The Morning Heresy is your daily digest of news and links relevant to the secular and skeptic communities.
Did you know that Stephen Fry is going to be at CSICon 2018? Do you need to know anything else about it?? If you MUST, then I can tell you that Steven Pinker, Richard Dawkins, James Randi, Kavin Senapathy, Yvette d’Entremont, and approximately a bazzilion other great speakers will also be there. Go act on this new knowledge.
HubPages does a big profile on our Teacher Institute for Evolutionary Science (TIES), interviewing its director (and force-of-nature) Bertha Vazquez.
In a letter to the editor in the San Antonio Express-News, Retired U.S. Army Col. Jim Douglas responds to our own Jason Lemieux’s op-ed on attempts to divert Impact Aid funds to private school vouchers:
Mr. Lemieux is correct. Vouchers would have been utterly useless for this “military kid” and his brother. Yet somehow — as in having a deep respect for education — we made it.
Julia Duin at Get Religion begins to chronicle the meltdown that just happened at Religion News Service.
Justin Trudeau presses the case of imprisoned blogger Raif Badawi to the king of Saudi Arabia.
Republicans in Louisiana are soft on bestiality. I mean, how else can you explain the fact that they’re opposed to strengthening the state’s anti-bestiality laws? Here’s how: They don’t want bestiality separated from the state’s anti-sodomy laws. Oh, Louisiana. Oh dear.
This is sketchy: Paul Ryan forces the resignation of the House chaplain, Patrick Conroy, and the rumor is that it’s because Ryan thought Conroy is too nice to Democrats.
Hindu-Muslim interfaith couples in India are finding themselves on hit lists assembled by Hindu extremists.
The Satanic Temple is taking legal action against the display of the Ten Commandments monument at the Arkansas Capitol.
Rewire reports that Crisis Pregnancy Centers (fake clinics) are using federal funds to propagandize against abortion to women and, in their own words, to “share Christ.”
A Manhattan court says it’s okay for a bar to discriminate…against Trump supporters:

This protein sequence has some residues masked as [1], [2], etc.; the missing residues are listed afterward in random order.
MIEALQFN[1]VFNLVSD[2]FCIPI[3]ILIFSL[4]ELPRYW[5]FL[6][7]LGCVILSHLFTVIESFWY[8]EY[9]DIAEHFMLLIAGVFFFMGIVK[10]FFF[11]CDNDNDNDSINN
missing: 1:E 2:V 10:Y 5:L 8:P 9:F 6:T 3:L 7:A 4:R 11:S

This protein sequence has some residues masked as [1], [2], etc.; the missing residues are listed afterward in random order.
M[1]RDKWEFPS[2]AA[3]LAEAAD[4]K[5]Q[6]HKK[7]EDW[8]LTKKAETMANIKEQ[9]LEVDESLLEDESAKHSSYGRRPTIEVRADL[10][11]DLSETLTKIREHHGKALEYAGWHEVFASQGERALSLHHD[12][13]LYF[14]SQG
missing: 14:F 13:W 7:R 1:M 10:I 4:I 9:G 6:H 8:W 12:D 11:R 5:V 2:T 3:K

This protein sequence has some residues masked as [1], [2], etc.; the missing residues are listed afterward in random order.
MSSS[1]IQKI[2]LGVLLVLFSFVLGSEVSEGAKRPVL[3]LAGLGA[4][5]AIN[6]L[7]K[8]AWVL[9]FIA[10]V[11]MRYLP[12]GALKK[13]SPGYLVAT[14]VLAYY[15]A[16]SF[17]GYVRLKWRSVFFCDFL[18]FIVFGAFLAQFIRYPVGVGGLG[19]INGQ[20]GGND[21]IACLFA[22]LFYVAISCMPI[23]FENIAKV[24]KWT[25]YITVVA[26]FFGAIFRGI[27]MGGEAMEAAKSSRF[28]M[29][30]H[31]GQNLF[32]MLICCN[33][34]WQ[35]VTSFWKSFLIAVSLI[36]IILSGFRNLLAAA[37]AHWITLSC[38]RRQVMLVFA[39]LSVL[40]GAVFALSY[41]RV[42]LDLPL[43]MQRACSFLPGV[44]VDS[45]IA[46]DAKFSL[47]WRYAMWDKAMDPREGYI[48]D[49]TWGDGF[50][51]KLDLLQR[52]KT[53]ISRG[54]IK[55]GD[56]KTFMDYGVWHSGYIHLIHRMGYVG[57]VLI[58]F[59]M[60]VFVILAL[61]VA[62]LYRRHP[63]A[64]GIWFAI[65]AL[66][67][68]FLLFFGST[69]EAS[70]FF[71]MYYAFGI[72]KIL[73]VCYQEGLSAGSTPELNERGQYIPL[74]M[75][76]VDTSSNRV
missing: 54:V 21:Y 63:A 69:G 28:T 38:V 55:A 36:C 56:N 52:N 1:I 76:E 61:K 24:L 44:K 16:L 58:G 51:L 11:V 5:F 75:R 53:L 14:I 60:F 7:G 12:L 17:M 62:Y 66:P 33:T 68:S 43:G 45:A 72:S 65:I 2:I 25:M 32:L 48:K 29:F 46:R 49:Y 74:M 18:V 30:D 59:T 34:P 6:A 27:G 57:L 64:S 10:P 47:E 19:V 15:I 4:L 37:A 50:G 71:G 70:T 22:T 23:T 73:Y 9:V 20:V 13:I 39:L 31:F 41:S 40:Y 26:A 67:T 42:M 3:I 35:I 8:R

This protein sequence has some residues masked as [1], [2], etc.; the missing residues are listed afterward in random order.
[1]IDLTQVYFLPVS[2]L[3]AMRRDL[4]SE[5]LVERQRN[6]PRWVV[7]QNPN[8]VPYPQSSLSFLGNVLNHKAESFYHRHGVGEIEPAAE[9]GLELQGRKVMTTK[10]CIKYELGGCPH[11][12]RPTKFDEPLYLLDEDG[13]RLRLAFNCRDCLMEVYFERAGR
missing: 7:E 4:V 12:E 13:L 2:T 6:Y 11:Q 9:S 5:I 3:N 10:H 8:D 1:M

The bar’s lawyer, Elizabeth Conway, pointed out that only religious, and not political, beliefs are protected under state and city discrimination laws, saying, “supporting Trump is not a religion” … “Plaintiff does not state any faith-based principle to which the hat relates,” [Judge] Cohen said in tossing the case.
Thomas Larson at Church and State says that secularism has already won its cultural battle, and yet it’s invisible:
When I think of the secular, I note that nearly everything in our social structure is secular. If there’s been a smackdown between religious and secular we’ve endured as Americans, I haven’t seen it in my sixty-eight years. But I know secularism won. We are not a Christian nation. We are a secular one. Yet secularists struggle to identify the volume, weight, and quality of its air everywhere around us, faithful and unfaithful alike. Why?
Quote of the Day
Gary Wills reviews (kind of) Jimmy Carter’s new book Faith: A Journey for All, and starts by noting that Carter definitely snubbed the right people:
When Billy Graham died recently, we were treated to a roll call of presidents whom Graham had visited in the White House to impart the kind of cheap-grace blessing only he could dispense. One name was missing from this list: Jimmy Carter. How could that be? Here was our putatively most religious president and the nation’s premier relayer of endorsements from God. But Graham was not invited precisely because Carter was our most religious president — a proud Baptist who followed in the tradition of Roger Williams, the man who created the first Baptist church in America and believed in the strict separation of church and state.
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